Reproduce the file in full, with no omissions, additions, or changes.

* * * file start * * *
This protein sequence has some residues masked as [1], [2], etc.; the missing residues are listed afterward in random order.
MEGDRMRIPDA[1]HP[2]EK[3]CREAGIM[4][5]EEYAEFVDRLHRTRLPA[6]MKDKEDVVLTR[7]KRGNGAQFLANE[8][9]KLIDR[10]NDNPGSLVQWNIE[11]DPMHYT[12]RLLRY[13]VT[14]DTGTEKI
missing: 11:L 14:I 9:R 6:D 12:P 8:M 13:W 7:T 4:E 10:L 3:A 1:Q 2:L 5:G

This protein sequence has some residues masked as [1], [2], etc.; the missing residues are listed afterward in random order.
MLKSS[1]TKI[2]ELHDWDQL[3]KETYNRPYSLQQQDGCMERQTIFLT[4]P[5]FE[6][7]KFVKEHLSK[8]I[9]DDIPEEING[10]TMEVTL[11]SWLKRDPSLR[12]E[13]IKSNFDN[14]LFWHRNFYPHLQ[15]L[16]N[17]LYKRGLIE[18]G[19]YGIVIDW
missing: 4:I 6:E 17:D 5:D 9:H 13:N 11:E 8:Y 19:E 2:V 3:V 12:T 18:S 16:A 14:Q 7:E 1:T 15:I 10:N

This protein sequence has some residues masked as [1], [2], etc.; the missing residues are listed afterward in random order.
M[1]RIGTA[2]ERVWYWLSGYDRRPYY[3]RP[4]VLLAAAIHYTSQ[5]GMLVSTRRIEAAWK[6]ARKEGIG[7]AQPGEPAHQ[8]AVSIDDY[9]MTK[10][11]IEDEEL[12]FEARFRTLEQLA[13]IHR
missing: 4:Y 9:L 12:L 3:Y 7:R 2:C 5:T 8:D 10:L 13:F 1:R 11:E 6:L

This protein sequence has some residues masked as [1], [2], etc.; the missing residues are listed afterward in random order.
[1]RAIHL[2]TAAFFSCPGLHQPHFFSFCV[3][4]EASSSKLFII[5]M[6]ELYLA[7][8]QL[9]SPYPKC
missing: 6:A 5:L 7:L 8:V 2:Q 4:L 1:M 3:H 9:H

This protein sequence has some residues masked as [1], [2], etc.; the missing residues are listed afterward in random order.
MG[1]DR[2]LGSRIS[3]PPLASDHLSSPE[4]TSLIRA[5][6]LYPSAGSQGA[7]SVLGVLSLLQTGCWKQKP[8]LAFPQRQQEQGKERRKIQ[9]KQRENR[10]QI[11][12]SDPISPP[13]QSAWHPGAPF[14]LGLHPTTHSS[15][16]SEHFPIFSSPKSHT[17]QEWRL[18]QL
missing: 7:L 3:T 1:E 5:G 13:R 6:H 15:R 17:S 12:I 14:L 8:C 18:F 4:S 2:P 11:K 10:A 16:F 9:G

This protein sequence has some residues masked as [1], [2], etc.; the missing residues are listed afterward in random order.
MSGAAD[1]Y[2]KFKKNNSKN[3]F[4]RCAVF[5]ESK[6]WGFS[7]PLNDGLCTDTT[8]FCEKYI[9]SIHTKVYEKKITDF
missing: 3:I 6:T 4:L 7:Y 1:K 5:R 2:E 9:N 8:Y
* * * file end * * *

This protein sequence has some residues masked as [1], [2], etc.; the missing residues are listed afterward in random order.
MEGDRMRIPDA[1]HP[2]EK[3]CREAGIM[4][5]EEYAEFVDRLHRTRLPA[6]MKDKEDVVLTR[7]KRGNGAQFLANE[8][9]KLIDR[10]NDNPGSLVQWNIE[11]DPMHYT[12]RLLRY[13]VT[14]DTGTEKI
missing: 11:L 14:I 9:R 6:D 12:P 8:M 13:W 7:T 4:E 10:L 3:A 1:Q 2:L 5:G

This protein sequence has some residues masked as [1], [2], etc.; the missing residues are listed afterward in random order.
MLKSS[1]TKI[2]ELHDWDQL[3]KETYNRPYSLQQQDGCMERQTIFLT[4]P[5]FE[6][7]KFVKEHLSK[8]I[9]DDIPEEING[10]TMEVTL[11]SWLKRDPSLR[12]E[13]IKSNFDN[14]LFWHRNFYPHLQ[15]L[16]N[17]LYKRGLIE[18]G[19]YGIVIDW
missing: 4:I 6:E 17:D 5:D 9:H 13:N 11:E 8:Y 19:E 2:V 3:V 12:T 18:S 16:A 14:Q 7:E 1:T 15:I 10:N

This protein sequence has some residues masked as [1], [2], etc.; the missing residues are listed afterward in random order.
M[1]RIGTA[2]ERVWYWLSGYDRRPYY[3]RP[4]VLLAAAIHYTSQ[5]GMLVSTRRIEAAWK[6]ARKEGIG[7]AQPGEPAHQ[8]AVSIDDY[9]MTK[10][11]IEDEEL[12]FEARFRTLEQLA[13]IHR
missing: 4:Y 9:L 12:L 3:Y 7:R 2:C 5:T 8:D 10:L 13:F 1:R 11:E 6:L

This protein sequence has some residues masked as [1], [2], etc.; the missing residues are listed afterward in random order.
[1]RAIHL[2]TAAFFSCPGLHQPHFFSFCV[3][4]EASSSKLFII[5]M[6]ELYLA[7][8]QL[9]SPYPKC
missing: 6:A 5:L 7:L 8:V 2:Q 4:L 1:M 3:H 9:H

This protein sequence has some residues masked as [1], [2], etc.; the missing residues are listed afterward in random order.
MG[1]DR[2]LGSRIS[3]PPLASDHLSSPE[4]TSLIRA[5][6]LYPSAGSQGA[7]SVLGVLSLLQTGCWKQKP[8]LAFPQRQQEQGKERRKIQ[9]KQRENR[10]QI[11][12]SDPISPP[13]QSAWHPGAPF[14]LGLHPTTHSS[15][16]SEHFPIFSSPKSHT[17]QEWRL[18]QL
missing: 7:L 3:T 1:E 5:G 13:R 6:H 15:R 17:S 12:I 14:L 8:C 18:F 4:S 2:P 11:K 10:A 16:F 9:G

This protein sequence has some residues masked as [1], [2], etc.; the missing residues are listed afterward in random order.
MSGAAD[1]Y[2]KFKKNNSKN[3]F[4]RCAVF[5]ESK[6]WGFS[7]PLNDGLCTDTT[8]FCEKYI[9]SIHTKVYEKKITDF
missing: 3:I 6:T 4:L 7:Y 1:K 5:R 2:E 9:N 8:Y